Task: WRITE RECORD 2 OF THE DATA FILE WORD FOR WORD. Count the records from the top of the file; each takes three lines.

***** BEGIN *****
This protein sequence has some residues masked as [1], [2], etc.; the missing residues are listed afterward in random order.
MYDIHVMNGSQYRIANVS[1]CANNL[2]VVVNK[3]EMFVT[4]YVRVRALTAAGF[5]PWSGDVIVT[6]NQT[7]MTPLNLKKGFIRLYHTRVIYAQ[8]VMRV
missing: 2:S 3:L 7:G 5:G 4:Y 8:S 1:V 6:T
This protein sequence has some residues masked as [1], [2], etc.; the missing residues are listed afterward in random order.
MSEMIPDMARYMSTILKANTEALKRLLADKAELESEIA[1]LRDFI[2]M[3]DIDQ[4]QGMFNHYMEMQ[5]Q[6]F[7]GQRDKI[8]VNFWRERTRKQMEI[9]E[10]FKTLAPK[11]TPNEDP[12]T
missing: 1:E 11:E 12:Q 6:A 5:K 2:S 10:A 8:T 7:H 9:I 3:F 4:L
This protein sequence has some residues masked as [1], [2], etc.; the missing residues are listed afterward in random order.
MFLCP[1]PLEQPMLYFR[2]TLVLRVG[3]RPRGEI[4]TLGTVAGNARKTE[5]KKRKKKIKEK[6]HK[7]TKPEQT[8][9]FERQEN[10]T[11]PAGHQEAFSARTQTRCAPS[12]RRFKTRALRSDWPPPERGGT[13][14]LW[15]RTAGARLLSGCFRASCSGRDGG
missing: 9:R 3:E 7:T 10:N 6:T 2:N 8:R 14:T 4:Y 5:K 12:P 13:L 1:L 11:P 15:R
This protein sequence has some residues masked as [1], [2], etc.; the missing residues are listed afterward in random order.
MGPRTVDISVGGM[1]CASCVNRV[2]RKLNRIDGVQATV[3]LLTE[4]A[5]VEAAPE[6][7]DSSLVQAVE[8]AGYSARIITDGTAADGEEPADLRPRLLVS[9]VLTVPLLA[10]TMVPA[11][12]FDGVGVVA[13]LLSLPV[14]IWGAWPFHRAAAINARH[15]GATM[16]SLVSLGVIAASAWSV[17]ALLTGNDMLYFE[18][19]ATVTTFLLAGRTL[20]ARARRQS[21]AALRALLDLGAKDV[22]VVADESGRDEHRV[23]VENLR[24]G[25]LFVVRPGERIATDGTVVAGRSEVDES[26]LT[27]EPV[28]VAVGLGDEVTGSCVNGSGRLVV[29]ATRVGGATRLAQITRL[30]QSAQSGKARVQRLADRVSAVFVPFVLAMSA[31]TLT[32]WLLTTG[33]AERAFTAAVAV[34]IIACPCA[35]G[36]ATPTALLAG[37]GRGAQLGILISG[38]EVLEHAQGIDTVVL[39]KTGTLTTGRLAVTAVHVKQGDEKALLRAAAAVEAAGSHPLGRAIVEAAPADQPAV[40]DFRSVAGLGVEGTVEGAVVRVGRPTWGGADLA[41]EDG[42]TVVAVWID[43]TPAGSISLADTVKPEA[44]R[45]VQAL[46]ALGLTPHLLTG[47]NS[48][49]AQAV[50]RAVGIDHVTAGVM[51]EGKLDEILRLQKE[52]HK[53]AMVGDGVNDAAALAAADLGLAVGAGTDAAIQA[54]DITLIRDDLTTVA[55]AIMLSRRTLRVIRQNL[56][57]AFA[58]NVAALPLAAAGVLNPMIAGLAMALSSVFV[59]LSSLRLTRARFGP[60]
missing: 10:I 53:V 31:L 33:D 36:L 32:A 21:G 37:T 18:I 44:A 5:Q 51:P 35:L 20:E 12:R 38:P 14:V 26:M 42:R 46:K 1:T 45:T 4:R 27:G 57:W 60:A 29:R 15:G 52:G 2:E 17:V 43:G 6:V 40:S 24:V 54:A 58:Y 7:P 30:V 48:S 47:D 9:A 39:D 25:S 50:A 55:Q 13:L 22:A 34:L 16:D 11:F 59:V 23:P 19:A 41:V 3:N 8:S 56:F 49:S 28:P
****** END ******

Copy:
This protein sequence has some residues masked as [1], [2], etc.; the missing residues are listed afterward in random order.
MSEMIPDMARYMSTILKANTEALKRLLADKAELESEIA[1]LRDFI[2]M[3]DIDQ[4]QGMFNHYMEMQ[5]Q[6]F[7]GQRDKI[8]VNFWRERTRKQMEI[9]E[10]FKTLAPK[11]TPNEDP[12]T
missing: 1:E 11:E 12:Q 6:A 5:K 2:S 10:A 8:T 7:H 9:I 3:F 4:L